I do think that there was a turning point when we were gaining more followers on Instagram and thinking about what the purpose was. For me, our goal was to give joy and to inspire, not just sell. We really wanted to share the work of others. We want to inspire and educate, we want to share things that we’re truly passionate about, whether it’s a charity or whatever. This has helped create more of a community.
What do you think are the biggest mistakes that new brands make when they launch?
I think the biggest mistake that people make when they’re starting would be pretending they’re bigger than what they are. I find it really interesting when people say, “I’ll just put you on the phone to accounts.” Or make up different people to seem like they’re bigger than what they are, because I really feel if you are a one-man band, or you are up late at night sewing or you’re struggling to get it all together, people connect with that. I think pretending that you’re bigger is a big mistake. Being true to your story and who you are, and taking people on the journey, will help you.
I remember with Iglou – my clothing store that I first started – I rebranded it at one point. I wanted it to be really sophisticated and cool, and I’m just not that. So it was a bit of a flop I feel because it wasn’t being true to who I was.
You launched The Huddle, tell us what it is and why it’s so meaningful for you?
We’ve postponed two and now it’s in May this year again. It’s a weekend of inspiration and learning for kick-ass businesswomen. It came about because we were going through the worst drought and businesses were suffering. I work with my best friend Jess, and we were down in Melbourne for a trade fair. We went out to dinner and sat next to this amazing lady. Everything she said really resonated with me. And I was like, “God! We just need to get her and women like her to Orange. We walked back home to our hotel room, and that’s where the idea for The Huddle came about.
We had 400 people to the first one, and it sold out within the night, it was amazing. We’ve got 750 people coming in May and it’s a full-on weekend in Orange where we just showcase the town as well.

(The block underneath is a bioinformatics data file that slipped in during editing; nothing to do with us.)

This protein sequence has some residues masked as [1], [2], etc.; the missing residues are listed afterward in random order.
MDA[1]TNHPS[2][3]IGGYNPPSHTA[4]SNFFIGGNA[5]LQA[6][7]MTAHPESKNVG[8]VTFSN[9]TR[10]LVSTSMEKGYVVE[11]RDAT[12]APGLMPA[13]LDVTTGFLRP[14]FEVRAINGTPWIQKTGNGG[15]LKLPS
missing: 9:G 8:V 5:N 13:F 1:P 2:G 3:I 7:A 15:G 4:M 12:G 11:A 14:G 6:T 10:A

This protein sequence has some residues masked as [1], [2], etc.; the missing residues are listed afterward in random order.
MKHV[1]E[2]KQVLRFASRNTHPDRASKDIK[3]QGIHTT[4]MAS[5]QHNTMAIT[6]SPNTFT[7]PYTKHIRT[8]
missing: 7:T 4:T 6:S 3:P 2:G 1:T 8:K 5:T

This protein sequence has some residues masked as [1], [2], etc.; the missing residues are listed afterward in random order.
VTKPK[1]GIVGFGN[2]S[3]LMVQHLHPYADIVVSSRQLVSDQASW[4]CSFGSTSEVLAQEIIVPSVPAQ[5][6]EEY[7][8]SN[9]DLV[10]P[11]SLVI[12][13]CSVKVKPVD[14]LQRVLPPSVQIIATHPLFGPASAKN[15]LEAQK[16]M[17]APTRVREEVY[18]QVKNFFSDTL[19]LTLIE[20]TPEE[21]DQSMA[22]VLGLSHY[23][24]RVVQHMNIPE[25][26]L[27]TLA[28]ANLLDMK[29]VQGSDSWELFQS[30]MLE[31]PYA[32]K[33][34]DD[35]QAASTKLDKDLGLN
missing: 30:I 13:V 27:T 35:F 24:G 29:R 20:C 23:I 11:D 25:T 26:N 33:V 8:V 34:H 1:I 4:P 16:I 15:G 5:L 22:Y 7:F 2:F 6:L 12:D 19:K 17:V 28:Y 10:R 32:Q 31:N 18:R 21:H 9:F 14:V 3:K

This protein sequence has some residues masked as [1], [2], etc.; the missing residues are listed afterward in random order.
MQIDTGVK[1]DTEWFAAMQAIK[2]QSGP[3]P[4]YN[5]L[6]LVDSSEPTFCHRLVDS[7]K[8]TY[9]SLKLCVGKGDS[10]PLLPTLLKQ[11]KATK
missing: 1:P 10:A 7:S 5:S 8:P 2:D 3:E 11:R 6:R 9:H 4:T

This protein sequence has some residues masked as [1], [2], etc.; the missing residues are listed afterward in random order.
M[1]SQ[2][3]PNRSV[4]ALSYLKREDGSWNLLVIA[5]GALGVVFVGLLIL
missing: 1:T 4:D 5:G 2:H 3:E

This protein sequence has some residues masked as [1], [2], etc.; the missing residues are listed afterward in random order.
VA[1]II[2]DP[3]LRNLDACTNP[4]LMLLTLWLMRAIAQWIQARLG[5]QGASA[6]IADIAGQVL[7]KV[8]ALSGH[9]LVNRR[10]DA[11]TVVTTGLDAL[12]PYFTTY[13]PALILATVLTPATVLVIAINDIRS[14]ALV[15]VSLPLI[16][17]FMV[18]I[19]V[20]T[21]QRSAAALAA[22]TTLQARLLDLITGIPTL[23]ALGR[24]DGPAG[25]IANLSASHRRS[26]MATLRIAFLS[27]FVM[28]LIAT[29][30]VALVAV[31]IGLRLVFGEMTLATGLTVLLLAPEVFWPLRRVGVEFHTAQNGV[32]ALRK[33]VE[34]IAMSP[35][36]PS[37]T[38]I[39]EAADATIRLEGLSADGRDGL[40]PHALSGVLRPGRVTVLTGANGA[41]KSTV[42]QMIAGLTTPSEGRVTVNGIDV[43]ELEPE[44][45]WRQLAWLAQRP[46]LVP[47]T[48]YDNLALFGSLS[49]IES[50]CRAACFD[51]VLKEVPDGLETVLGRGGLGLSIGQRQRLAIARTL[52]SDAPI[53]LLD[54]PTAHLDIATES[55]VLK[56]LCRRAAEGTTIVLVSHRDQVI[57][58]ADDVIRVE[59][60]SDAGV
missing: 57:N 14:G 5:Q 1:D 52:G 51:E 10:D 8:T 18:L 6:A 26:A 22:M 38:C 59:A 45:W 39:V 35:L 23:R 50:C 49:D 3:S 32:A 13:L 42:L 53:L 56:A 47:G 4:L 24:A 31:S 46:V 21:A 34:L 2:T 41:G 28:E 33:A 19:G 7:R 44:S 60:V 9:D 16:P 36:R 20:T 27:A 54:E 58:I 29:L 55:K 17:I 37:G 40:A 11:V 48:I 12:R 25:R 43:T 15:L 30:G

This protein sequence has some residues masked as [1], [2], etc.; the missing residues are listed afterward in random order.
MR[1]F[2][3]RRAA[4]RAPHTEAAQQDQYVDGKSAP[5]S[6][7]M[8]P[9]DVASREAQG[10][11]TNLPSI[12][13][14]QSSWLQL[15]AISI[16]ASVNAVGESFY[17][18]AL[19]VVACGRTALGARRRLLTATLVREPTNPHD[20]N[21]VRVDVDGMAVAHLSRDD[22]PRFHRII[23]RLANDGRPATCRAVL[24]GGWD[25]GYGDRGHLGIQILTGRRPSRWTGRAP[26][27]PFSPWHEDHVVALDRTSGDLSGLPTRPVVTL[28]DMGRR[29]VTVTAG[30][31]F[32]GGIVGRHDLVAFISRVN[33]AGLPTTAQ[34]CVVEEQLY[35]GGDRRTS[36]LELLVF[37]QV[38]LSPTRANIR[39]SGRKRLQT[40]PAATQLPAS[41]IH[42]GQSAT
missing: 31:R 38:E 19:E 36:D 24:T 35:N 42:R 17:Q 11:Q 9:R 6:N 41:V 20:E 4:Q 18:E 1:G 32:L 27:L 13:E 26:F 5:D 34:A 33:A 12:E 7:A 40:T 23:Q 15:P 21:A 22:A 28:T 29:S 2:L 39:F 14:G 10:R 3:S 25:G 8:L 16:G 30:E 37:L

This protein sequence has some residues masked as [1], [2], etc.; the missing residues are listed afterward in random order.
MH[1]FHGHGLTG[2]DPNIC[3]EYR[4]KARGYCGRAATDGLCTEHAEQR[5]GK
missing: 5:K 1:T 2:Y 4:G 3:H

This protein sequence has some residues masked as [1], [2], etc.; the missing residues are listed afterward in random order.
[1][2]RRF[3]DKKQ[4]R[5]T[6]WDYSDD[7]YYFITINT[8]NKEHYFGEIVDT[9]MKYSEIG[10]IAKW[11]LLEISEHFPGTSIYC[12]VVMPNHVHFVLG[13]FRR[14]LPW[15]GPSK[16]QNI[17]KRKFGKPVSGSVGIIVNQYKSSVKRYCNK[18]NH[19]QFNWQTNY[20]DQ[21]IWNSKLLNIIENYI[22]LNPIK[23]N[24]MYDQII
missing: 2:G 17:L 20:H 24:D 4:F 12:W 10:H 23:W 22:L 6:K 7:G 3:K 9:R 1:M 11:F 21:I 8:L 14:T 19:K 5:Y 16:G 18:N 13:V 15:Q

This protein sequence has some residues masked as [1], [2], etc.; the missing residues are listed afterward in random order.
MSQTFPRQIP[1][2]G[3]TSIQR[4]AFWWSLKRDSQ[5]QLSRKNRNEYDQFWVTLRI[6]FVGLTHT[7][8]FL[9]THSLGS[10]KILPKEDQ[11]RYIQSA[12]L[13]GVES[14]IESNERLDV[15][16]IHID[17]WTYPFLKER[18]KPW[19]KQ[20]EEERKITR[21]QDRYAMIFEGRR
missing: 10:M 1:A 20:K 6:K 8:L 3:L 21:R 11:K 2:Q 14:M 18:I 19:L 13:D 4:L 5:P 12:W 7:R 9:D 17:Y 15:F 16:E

What did you learn about women at the first Huddle?
The single thing that was holding everyone back was their own self-doubt which really surprised me. I don’t have a lot of self-doubt, I don’t know why, but that just really shocked me. It was such a nice place for people to connect and collaborate, but also to know that they’re not alone as well because being in business, I know myself, I’ve felt very lonely. Sometimes you can’t talk to your staff about particular things, and it can feel lonely, when it’s you that has to make decisions.
There were so many cracking little pearls of wisdom. Jane Cay from Bird’s Nest said, “When in doubt, be generous.” I use that daily, whether it’s with a customer solving a problem, my family, my staff, it’s so much easier to be nicer than to stand your ground on something.
What are the biggest changes that you've seen in the last decade in Orange?
Orange has always been an amazing town. When I was growing up, there were wonderful things already going on, like Food Week, which is massive now. But back then, there were people championing really interesting things. Technology and people realising that they can work from anywhere, or that there’s so many opportunities out here to be in business, has meant that Orange has really flourished.
Talk to me about becoming a mum and how motherhood changed the way that you approached your career?
I’ve got two boys and I feel like things are very different now. When they were little, the business was in a real growth phase, and I didn’t have a big team – it was a bit trickier. I really feel like I probably didn’t take the time off that I should have. I didn’t have maternity leave, I just went straight into it. But I also adore what I do. And I really loved having work to go to. Fast forward to now I feel I’ve literally never been in a happier place. I feel like I’ve got a nice balance of work and family now. In those early years, you really do have to grind, don’t you? I feel like now, I’m totally reaping the reward.